How Can Students Balance Athletics with Their Other Commitments?

Participation in athletics is one of many extracurricular options. Our coaches want their athletes to experience everything that Santa Fe Christian has to offer because, as Miller reiterates, they’re “looking for the total development of the young man or young woman.”

So, whether student-athletes are involved in performing arts, broadcasting, or some other activity outside of school, coaches will be there to encourage those interests, even if it means needing to make some special concessions or accommodations.

Balancing athletics with other commitments can be a challenge, but with help and support from parents, teachers, and coaches, it’s not impossible. By meeting this challenge head-on, children can learn to manage their time effectively, prioritize the most important responsibilities, and communicate their needs.

SFC cheer team presents cheers during a football game.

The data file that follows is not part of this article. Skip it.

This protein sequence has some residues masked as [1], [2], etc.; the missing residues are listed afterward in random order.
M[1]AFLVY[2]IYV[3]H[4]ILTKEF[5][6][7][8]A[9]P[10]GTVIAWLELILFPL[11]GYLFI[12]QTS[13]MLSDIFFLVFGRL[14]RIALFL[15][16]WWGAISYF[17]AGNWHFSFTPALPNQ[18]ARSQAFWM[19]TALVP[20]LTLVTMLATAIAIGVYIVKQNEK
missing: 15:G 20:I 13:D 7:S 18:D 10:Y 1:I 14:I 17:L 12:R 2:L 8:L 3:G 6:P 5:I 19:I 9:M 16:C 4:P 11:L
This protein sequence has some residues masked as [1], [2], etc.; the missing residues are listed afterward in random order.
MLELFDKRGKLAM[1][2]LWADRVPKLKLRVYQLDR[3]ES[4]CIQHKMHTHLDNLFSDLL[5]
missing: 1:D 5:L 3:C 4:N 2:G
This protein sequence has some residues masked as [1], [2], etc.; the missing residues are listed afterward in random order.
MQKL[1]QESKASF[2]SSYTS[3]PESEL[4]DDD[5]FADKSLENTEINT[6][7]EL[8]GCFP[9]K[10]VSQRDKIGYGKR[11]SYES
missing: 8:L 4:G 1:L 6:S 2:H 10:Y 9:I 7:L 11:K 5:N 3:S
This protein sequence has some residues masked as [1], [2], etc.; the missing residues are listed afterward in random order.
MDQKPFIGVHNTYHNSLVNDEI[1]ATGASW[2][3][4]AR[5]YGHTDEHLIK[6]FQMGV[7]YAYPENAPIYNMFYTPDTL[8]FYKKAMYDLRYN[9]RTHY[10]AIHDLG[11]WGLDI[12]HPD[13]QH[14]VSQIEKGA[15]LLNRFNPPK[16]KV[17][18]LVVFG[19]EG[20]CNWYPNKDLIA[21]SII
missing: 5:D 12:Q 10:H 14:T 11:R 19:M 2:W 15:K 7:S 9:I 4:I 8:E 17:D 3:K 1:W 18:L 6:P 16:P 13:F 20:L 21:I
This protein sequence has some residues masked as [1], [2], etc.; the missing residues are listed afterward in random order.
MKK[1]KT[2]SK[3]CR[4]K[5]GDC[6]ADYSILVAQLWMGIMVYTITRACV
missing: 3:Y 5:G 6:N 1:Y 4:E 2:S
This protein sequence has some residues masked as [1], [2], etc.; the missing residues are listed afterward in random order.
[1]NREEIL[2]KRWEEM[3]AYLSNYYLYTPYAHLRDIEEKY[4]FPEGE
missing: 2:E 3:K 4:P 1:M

How Does SFC Prepare Students for Collegiate Athletic Opportunities?

Some kids join sports teams at SFC with hopes of playing at the collegiate level after they graduate. The Athletic Department does everything it can to support these ambitions and to develop students into the best athletes they can be.

Beyond athletic training, coaches offer mentorship and guidance to prepare children for the academic and interpersonal challenges they’ll inevitably face as college student-athletes. “We do what we can to ensure that individual develops as a student,” Miller says. “We invest in the total human.”

Coaches also take steps to put college-minded athletes on track to get recruited and play college sports. For example, one coach takes half a dozen players on an Ivy League school tour every summer to get them interested in playing in that setting.